Black Diamond ATC PilotThese belay devices actively help you to control the rope in falls and lowering. The assistance is generated by the geometry of the device which engages to create extra friction.

Geometry assisted braking devices are available for single or double ropes and can often use a wide range of diameters and can also be used for trad climbing. They can be lightweight and simple devices and work well for a range of climbers.
Although they must always keep a hand on the brake side of the rope (as for Slot devices), these devices assist with locking the rope if a climber falls or is resting/working a route. The device can also remain ‘locked off’ for long periods of time with greater ease than a slot device (for example, when a climber is resting between attempts). Care must be taken to ensure the rope is threaded the correct way. Although many of these devices can be used with a wide range of carabiners as with all belay devices care or a specific system needs to be taken to prevent them rotating (‘cross-loading’).

Examples: Black Diamond ATC Pilot, Climbing Technology Click-Up, Edelrid Jul, Mammut Smart
Best For: The benefits of slot devices, but with the extra feature of assisted braking. Often cheaper, lighter and simpler than the 'Assisted Braking' Devices below.


Assisted Braking Devices


These belay devices help you to control the rope with moving parts, typically a cam, which engage to create extra friction, they positively assist the belayer to hold a fall and when the climber is working a route.

Assisted braking devices only allow one rope to be used. Their design means they can frequently only use a smaller range of rope diameters, further limiting their usage. They also can’t be used reliably with icy ropes (such as in winter). However, assisted braking devices are still the most popular choice for sport or indoor climbing with their very positive brake assistance, because the ropes used are likely to be similar diameters and it’s (hopefully) nice and warm! Assisted braking devices are also more convenient to use in the above-mentioned situations, giving the belayer an easier job. Although they must always keep a hand on the brake side of the rope (as for slot devices). The device can also remain ‘locked off’ for long periods of time (for example, when a climber is resting between attempts) and they typically have a handle for release of the 'lock' which makes it easier to lower a climber, as the belayer has greater control over the rope.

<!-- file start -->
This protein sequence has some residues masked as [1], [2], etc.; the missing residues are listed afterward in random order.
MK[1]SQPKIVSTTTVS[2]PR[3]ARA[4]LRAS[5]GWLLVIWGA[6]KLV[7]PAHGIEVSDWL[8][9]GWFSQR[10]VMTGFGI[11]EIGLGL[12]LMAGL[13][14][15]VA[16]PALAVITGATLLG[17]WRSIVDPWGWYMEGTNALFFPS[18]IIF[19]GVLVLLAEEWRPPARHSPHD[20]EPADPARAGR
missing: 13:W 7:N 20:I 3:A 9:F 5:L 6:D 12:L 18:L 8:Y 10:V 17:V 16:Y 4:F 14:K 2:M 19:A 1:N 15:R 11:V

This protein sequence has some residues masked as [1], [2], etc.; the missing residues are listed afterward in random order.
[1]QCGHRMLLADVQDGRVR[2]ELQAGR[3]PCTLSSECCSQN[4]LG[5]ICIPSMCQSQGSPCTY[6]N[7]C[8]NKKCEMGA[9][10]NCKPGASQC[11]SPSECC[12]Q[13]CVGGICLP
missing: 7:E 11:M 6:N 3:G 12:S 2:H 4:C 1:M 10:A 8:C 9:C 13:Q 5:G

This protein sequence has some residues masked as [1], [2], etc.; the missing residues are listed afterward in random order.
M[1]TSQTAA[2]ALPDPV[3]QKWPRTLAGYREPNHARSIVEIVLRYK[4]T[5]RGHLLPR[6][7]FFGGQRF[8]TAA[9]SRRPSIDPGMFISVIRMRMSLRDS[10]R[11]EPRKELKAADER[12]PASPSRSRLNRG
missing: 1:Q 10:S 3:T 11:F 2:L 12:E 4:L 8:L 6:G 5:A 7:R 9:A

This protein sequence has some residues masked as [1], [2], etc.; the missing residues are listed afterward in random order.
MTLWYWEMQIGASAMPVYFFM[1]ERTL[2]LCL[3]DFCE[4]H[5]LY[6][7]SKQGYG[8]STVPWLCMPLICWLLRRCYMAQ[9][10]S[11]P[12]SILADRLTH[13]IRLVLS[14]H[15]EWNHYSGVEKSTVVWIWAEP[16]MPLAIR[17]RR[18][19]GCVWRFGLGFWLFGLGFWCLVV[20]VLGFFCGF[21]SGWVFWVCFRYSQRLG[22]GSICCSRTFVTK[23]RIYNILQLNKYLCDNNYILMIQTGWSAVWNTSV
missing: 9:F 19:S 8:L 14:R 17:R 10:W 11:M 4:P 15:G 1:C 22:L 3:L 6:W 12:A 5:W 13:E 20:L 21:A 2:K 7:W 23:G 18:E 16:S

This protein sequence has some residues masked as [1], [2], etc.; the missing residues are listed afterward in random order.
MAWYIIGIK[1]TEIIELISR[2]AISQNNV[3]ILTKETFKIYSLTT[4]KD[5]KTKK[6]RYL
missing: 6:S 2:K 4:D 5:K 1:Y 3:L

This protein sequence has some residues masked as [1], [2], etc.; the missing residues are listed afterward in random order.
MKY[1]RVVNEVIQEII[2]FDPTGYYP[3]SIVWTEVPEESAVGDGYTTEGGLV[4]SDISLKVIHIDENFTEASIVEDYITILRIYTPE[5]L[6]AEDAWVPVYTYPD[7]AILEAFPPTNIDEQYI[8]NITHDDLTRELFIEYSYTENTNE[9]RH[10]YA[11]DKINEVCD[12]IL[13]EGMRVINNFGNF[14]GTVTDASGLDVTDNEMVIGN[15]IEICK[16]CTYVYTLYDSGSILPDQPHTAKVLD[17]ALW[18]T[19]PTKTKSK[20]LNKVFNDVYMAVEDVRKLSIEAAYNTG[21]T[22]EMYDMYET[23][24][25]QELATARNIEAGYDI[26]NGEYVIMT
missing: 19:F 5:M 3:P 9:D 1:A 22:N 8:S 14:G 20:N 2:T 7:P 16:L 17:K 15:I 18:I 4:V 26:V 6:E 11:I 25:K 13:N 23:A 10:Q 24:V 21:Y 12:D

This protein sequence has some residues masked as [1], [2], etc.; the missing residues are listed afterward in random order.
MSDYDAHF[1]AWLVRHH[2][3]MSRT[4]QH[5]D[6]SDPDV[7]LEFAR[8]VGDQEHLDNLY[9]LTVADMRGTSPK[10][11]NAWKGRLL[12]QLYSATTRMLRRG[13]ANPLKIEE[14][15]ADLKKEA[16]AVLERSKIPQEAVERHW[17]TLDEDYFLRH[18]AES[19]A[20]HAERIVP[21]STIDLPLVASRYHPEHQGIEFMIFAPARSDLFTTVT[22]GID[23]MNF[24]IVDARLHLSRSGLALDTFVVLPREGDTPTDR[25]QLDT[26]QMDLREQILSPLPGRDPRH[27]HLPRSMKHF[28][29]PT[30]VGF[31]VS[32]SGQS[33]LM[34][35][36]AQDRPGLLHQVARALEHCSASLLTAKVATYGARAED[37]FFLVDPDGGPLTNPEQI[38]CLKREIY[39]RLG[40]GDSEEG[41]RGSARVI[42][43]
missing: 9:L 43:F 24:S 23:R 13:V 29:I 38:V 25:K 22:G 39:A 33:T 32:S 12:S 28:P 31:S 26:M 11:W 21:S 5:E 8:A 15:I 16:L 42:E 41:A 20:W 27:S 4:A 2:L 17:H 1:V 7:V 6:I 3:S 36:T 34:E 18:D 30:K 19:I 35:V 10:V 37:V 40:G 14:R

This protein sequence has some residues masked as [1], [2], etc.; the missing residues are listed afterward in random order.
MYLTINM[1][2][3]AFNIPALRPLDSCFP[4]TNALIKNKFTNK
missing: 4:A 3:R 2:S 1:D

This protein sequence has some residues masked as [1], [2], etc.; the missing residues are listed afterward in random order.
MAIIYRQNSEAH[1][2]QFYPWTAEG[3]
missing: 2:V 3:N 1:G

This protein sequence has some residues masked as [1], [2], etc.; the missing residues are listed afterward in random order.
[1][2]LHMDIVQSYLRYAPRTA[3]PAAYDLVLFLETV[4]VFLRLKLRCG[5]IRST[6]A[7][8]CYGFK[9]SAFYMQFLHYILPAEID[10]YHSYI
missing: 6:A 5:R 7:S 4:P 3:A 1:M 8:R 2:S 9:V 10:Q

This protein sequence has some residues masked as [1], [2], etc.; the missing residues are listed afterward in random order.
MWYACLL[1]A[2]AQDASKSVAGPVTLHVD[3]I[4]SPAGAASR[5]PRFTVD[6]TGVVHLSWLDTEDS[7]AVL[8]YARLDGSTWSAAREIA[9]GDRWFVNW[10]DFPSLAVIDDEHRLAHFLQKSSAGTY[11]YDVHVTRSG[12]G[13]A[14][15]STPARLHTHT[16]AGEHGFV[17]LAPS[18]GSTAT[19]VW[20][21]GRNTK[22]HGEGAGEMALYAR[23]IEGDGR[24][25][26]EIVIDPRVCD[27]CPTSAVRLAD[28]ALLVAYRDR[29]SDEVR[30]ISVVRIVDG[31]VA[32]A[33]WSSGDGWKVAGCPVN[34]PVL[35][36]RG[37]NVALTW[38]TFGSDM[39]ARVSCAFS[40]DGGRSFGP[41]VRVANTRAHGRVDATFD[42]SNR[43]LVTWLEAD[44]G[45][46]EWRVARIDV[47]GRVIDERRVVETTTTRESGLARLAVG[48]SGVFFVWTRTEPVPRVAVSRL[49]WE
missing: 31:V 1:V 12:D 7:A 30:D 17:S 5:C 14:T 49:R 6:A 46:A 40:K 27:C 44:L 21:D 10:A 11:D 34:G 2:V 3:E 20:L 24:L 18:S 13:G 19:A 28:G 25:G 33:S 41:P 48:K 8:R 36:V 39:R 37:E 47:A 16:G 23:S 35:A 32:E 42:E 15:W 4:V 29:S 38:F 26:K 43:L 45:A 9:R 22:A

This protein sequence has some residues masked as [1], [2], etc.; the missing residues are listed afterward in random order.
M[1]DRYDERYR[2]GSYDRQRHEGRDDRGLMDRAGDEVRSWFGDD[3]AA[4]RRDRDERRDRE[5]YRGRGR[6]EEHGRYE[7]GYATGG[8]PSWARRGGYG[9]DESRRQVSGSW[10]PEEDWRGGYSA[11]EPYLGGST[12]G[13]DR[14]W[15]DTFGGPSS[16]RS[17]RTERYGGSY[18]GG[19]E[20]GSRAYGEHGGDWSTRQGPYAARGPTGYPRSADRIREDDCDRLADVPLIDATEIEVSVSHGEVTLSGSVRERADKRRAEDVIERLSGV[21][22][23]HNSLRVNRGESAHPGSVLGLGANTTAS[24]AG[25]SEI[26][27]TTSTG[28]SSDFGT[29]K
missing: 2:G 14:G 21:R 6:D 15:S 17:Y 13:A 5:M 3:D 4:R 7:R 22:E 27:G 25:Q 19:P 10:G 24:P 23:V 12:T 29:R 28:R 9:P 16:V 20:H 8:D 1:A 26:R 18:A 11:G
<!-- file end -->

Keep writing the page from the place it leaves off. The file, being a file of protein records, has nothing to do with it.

Petzl's GRIGRI+ also has an anti-panic handle and two modes: ‘top rope’ and ‘lead.’ The former is ideal for learning how to belay, and gives a greater level of brake assist. The latter helps the belayer to give slack and take in the rope smoothly.

Some assisted braking devices can create twists in the rope, which can be annoying. Since they have a more complex construction and moving parts, they can also become clogged with dirt and dust, which must be removed. The device can also be used incorrectly by loading the rope the wrong way around. Although many of these devices can be used with a wide range of carabiners as with all belay devices care or a specific system needs to be taken to prevent them rotating (‘cross-loading’).

Examples: Petzl GRIGRI, Wild Country Revo, Camp Matik, Beal Birdie
Best For: The benefits of Slot devices, but with the extra feature of assisted braking mode, particularly for sport climbing/working routes.

Choosing A Carabiner

DMM Belay MasterA locking carabiner is essential for all belay devices, you don't want the belay plate to come undone from the carabiner by accident.... There are many shapes and models. As mentioned above, a pear-shaped or ‘HMS’ locking carabiner is best for slot devices, as it reduces wear on the rope and carabiner, and helps to reduce the chance of the carabiner cross-loading.

Most carabiners lock the gate by a screwing section, and are called ‘screwgates.’ You can also get gates which lock using a double or triple-action gate. Black Diamond even make a gate which remains closed using magnets. They are all less likely to come undone than a classic screwgate, and can actually be easier and quicker to operate (but only when you know how). However, these gates are harder to use with cold or gloved hands, so aren’t a natural choice for winter or alpine climbing.

Some locking carabiners have features such as a bar or tooth which minimise cross-loading when used with belay devices and are recommended for all belay use, examples such as the DMM Rhino, DMM Belay Master, Petzl Freino, Black Diamond GridLock and Wild Country Ascent Lite are all widely available.


Choose a belay plate which is suitable for you and your requirements (for example: beginner or expert; thin or thick rope; multi-functional or single use; single or multi-pitch; all-weather or dry conditions; one rope or two; reliability or ease of use; lightweight or durable; and sport/indoor climbing or trad/alpine climbing).